Yesterday, during my driving break at Jurong station, I had a very informative chat with Train Officer Reeza. He is attached to Jurong Crew. Train Officer Reeza commutes on his Singapore registered motorcycle daily from Johore Bahru to work here.
Train Officer Reeza is a Singapore permanent resident (PR) working here. He is married and live with his family in Angsana, Johore Bahru. They live in a semi detached, double storey house with 4 bedrooms. It’s easily more than 3,000 sq ft which is more than three times the size of our typical 4 room flat. His house is freehold with a big compound.
Train Officer Reeza told me that he pays only about RM10 for water and RM60 for electricity per month. There is air con in all the bedrooms.
TO Reeza just joined us few years ago. His pay is only about $1,400. PRs, work permit holders or locals enjoy the same pay and benefits here.
Having worked in Singapore for many years before joining us, TO Reeza is aware of our crazy HDB flat prices and its associated rumblings from Singaporeans.
When I asked about housing matters for the low income in Malaysia, TO Reeza gave me an insight overview of the situation.
I note that TO Reeza is a matured and knowledgeable person well versed with current affairs on both sides of the causeway. He commented that it’s really too expensive here. This place is only good for making good money but can’t really live comfortably here in the long run!
Generally, there is a very basic affordable housing policy for the low income in the whole of West Malaysia ranging from ‘low cost’, ‘low medium cost’ and ‘medium cost’ for citizens. For low income i.e. earning below RM1,000 a month, the local citizen is entitled to buy a 2 bedroom freehold terrace house at only RM22,500! In case you wondering, it’s no typo error here.
If your income is higher than RM1,000 a month, then you pay slightly more under the ‘low medium cost’ or ‘medium cost’ schemes. TO Reeza’s income cannot be considered for any of the low cost housing schemes. He had to buy his semi detached house at RM240,000. If you convert it to Sing dollar, it’s only $100,000.
Another interesting feature of West Malaysia housing policy is that most of the low income houses are built by private developers. All private developers given parcels of land to build houses are obliged to set a side 20% to 30% of the land to build low cost houses for the poorer citizens.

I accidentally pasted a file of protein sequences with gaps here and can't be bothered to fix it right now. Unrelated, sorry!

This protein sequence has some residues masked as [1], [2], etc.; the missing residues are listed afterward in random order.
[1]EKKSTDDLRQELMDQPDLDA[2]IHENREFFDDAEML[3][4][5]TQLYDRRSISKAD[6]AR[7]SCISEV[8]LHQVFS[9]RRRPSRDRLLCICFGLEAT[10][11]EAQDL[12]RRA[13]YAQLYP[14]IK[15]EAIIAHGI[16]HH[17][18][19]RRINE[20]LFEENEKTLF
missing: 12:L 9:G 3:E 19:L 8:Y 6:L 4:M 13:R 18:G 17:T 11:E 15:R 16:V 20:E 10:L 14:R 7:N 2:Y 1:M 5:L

Those low cost houses bought by local citizens cannot be sold at higher prices. No matter how long they occupy their houses, if they intend to sell to upgrade or shift elsewhere, they can only sell at its original price of RM22,500. The price will always stay at RM22,500.
It’s naive to expect our tiny Singapore with so much land constrain to enjoy the same luxury of cheap housing. But then I feel that we could really learn something from them.
For example, our HDB flats for first timers should be based on costs and not market prices. The price of the HDB flats just like in Malaysia should be fixed if it’s sold back to the HDB or in the open market. This is a good policy. It ensures that every citizen will have a flat. It discourages speculation and profit making. If HDB flat cannot be traded in the open market, it will not keep rising until it hits the roof.
I’m referring to those low income citizens just looking for a roof with no frills housing. For those existing HDB owners, they could continue as per normal. If you insist that you want a certain location and type of flat, then you could get it in the resale market.
The fact is that prices of HDB flats keep on ever rising. There must come a time it either has to stop or the housing bubble will burst. It just can’t be ever rising every year with no ending.
In fact, if only from Day01, HDB flats are banned from open trading, much of our housing problem could have been solved. Every citizen in this country is entitled to a flat based on his income and affordability. If it’s sold due to upgrading or whatever reasons, the price shall remain the same either by selling back to the HDB or to another buyer in the open market.
Allow only the private condominium flats or houses to be traded in the open market excluding HDB cost subsidised flats. If PRs intend to buy HDB flats, the same principle should apply except that they need to pay higher than citizens. If they could afford and got the cash, they should be getting their flat from the private developers in the free market.
HDB must first change it’s ‘money making’ mindset that flat prices must be based on costs and not based market prices with grants or subsidies thrown in. Give every citizen a no frills basic flat at cost price. This flat shall not be traded at a profit. The original price of the flat still remains even if it’s sold back to HDB or in the open market. This is to ensure that every citizen has a home and a stake in this country. This also encourages more early marriages and procreation which may indirectly solve our falling birth rates.
Just look at Malaysia’s housing policy. They have done it without their housing prices reaching ridiculously crazy height. Why can’t we just follow this principle? We can’t reverse or impose this policy on existing flat owners. But we can implement it on new first time flat buyers.
We need to address this housing bubble before it goes bust resulting in serious dire consequences. As it is HDB resale prices in choice locations may hit a million very soon. Is this what we want for our HDB public flats? Do we want those crazy HDB prices and it’s associated headache?
Solving our ever spiraling prices of public flats is never easy but we need to take unprecedented and hitherto unheard of measures to ensure that every citizen has a roof without paying 30 years to bankrupt his retirement savings. Our housing policy really need a complete overhaul to address and correct its runaway prices.